Well, yes. That’s kind of the point, isn’t it? Even when Jesus tells his disciples that he’s going away, and even in the midst of all our troubles, Jesus promises us the peace we need to sustain us and carry us through. And so this morning, on this day full of grace, we will be blessed to hear how we have “The Peace of Pentecost.”


Published in: on June 8, 2019 at 5:39 pm  Leave a Comment  
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“Behold, I Am Coming Soon!” (Revelation 22:1-6, 12-20)

Seventh Sunday of Easter
June 2, 2019

“Behold, I Am Coming Soon!” (Revelation 22:1-6, 12-20)

This is now the third in a three-part sermon series on the readings from Revelation 21 and 22. We began two weeks ago when St. John was given a vision of a new heaven and a new earth, and he saw the holy city, new Jerusalem, coming down out of heaven from God. And a voice from the throne announced: “Behold, the dwelling place of God is with man. He will dwell with them, and they will be his people, and God himself will be with them as their God. He will wipe away every tear from their eyes, and death shall be no more, neither shall there be mourning nor crying nor pain anymore, for the former things have passed away.” And he who was seated on the throne declared, “Behold, I Am Making All Things New!” Then last week John described more of what he saw, what the holy city looked like: beautiful and glorious, full of life and light. “Behold, the New Jerusalem!”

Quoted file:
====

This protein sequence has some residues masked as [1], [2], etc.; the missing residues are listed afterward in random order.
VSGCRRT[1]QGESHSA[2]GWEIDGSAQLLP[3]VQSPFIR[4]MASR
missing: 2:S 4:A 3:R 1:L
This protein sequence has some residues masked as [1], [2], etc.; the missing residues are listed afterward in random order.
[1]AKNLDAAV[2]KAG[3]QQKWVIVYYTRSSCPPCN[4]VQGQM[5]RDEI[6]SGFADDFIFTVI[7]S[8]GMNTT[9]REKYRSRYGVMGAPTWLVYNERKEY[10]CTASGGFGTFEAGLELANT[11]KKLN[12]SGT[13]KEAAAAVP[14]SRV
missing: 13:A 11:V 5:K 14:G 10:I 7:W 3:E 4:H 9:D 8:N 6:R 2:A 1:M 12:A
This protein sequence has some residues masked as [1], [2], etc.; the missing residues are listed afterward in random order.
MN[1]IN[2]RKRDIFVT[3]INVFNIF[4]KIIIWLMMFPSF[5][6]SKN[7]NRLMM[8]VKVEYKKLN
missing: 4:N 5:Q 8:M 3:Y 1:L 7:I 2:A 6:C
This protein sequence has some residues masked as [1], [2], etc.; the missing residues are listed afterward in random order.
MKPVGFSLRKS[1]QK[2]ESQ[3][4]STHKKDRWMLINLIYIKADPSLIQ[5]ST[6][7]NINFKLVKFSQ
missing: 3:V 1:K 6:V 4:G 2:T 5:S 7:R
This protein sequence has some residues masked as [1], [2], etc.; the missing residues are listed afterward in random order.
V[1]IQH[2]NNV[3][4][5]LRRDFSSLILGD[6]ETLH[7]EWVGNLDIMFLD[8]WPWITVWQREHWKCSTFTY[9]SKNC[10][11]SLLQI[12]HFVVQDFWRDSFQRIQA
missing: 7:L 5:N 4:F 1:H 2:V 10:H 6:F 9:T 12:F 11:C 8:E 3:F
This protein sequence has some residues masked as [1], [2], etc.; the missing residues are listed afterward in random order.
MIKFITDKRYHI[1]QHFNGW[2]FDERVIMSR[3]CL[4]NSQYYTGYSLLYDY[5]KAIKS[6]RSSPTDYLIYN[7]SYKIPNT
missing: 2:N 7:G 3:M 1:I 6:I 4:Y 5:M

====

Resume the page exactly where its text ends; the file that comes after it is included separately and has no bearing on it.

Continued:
Now today, we come to the last chapter in the Bible, Revelation 22. Again we are given a glimpse of life in the new Jerusalem. This vision creates an eagerness in us for when these things will take place! When will we be able to be there, O Lord? When will you come again to bring this all about? How long, O Lord, how long? Today our Lord assures us and says, “Behold, I Am Coming Soon!”


Published in: on June 1, 2019 at 7:40 pm  Comments (1)  
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“Ascension Joy” (Luke 24:44-53)

The Ascension of Our Lord
Thursday, May 30, 2019